Sydney is home to Australia's sharpest divide between rich and poor.
The harbourside suburb of Milsons Point was rated Australia's most advantaged and Claymore in the south-west the most disadvantaged in a new study by sociologist Scott Baum, based on 2006 Census data. Associate Professor Baum said the study, for Brisbane's Griffith University Urban Research Program, was not just based on real estate prices or household incomes.
It included a number of factors, including participation in the labour market, public housing, whether or not they spoke English well, the number of single parents and the number of elderly people in the suburb who required help on a daily basis.
"It's interesting that Sydney, the most global city and the one that is supposedly pulled along by the global economy, is also the most polarised," Prof Baum said.
"So, in a large sense, you've got this feeling that some suburbs have more in common with places in New York and London than they do with suburbs in their own city. "In Sydney's case, it really is a tale of two cities."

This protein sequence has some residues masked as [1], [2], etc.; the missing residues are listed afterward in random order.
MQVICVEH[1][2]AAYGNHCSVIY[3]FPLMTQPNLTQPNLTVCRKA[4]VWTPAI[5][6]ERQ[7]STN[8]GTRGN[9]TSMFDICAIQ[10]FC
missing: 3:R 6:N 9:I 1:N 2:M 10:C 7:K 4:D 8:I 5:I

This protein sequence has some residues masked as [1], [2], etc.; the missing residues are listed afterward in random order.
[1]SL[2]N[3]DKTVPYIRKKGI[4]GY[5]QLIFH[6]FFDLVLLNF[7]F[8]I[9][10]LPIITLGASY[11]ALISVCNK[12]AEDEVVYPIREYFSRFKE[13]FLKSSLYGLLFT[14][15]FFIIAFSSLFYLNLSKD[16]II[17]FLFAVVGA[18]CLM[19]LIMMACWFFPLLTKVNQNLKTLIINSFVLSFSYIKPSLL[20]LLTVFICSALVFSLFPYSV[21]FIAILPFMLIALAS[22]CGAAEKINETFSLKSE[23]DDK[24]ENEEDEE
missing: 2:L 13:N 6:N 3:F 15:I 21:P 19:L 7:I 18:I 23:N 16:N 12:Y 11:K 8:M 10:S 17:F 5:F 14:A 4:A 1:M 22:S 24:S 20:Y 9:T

Researchers drew on the Census data to compare and overlay several indicators of disadvantage to come up with a rating, with "band one" being the poorest or most deprived and "band six" the wealthiest or least deprived.
Melbourne was rated the most liveable city, with its worst deprivation in the suburban industrial heartland of Broadmeadows and Sunshine.
East Melbourne and newly-gentrified inner urban areas of Docklands were least disadvantaged.
"While not suffering the extreme polarisation of Sydney, economic spin-offs (in Melbourne) ... don't flow evenly across the metropolitan area," Prof Baum said.
Neither Brisbane nor Perth had a band one area of highest deprivation, but Brisbane's outer suburbs of Inala and Logan Central were rated as band two, along with Perth's Karawara and Crawley.